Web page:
The Sunshine State isn’t very bright when it comes to solar policy, and homebuyers are starting to demand a change.
TecHome Builder’s new solar series takes it state-by-state to provide you with a better grasp on the current solar market, including current laws and advice from builders on how to overcome obstacles.
Part 12 of our series heads to Florida, where we speak to renewable energy consultant Scott McIntyre of Tampa-based Solar Energy Management.
“Florida is fourteenth in the country in utilization of solar power, and east of the Mississippi, it receives more radiant energy than any other state … Florida is just starting to wake up a little bit,” says McIntyre.
McIntyre has been following state solar trends closely and sees an uptick in homebuyer awareness and interest due to federal financial incentives.
Texas is another state that represents a high potential for solar power but, due to multiple factors, has neglected a comprehensive solar policy. TecHome covered the Lone Star state earlier in the series, and you can read more to see similarities between these two states.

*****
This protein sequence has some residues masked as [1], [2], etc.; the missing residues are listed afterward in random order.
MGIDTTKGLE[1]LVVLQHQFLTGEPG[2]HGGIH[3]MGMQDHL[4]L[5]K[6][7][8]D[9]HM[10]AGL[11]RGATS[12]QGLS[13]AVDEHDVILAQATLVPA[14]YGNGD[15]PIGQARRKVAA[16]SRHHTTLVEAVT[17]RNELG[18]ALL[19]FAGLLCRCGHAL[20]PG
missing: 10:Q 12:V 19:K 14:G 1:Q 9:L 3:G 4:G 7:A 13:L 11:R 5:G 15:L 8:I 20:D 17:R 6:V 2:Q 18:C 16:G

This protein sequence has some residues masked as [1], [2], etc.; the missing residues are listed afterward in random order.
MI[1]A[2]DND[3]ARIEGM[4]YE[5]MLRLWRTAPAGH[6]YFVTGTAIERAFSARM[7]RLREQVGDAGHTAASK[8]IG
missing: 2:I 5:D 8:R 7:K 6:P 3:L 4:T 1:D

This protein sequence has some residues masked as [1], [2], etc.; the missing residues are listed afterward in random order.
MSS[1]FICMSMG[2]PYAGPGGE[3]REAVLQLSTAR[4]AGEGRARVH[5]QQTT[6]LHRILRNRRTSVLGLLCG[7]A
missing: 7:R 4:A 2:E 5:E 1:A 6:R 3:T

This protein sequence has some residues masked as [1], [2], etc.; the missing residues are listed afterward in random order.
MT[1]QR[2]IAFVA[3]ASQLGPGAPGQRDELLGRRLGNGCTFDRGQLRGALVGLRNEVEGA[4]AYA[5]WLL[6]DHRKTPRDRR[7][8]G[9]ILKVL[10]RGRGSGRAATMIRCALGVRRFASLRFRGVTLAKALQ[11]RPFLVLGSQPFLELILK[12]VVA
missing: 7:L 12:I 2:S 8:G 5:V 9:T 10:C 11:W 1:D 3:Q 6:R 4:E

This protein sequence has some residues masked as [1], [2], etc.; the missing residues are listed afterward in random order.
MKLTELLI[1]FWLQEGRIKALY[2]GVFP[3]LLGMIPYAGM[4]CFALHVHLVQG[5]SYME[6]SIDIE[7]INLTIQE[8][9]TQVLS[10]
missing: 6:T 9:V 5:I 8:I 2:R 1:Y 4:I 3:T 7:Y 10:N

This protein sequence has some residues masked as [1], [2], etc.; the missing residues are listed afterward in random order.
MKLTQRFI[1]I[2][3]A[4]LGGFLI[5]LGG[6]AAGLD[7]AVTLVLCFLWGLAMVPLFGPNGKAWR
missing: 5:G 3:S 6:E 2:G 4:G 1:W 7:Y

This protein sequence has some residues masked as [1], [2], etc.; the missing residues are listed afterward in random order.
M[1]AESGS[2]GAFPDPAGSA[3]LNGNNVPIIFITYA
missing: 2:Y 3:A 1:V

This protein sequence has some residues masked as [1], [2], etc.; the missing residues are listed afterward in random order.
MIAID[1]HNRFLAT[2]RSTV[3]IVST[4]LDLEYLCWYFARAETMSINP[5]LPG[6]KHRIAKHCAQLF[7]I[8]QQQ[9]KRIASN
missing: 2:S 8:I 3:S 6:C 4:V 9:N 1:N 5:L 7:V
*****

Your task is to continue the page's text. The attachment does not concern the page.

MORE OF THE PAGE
SCROLL: Florida’s Unique and Complicated Solar Energy Market
[tps_title] Florida Energy Markets [/tps_title]
In 2015, Florida was second only to Texas in terms of net electricity generation, the third in the nation for electricity consumption and with higher-than-average electricity rates. However, the state isn’t turning to renewable energy to alleviate these high monthly costs.
According to the EIA report on Florida, renewable energy sources only accounted for 2.3 percent of the state’s net electricity generation, and the majority of that renewable energy, around 90 percent, came from biomass, not wind and solar.
Instead, Florida receives the bulk of its energy from nuclear power, coal-fired power plants and natural gas fields.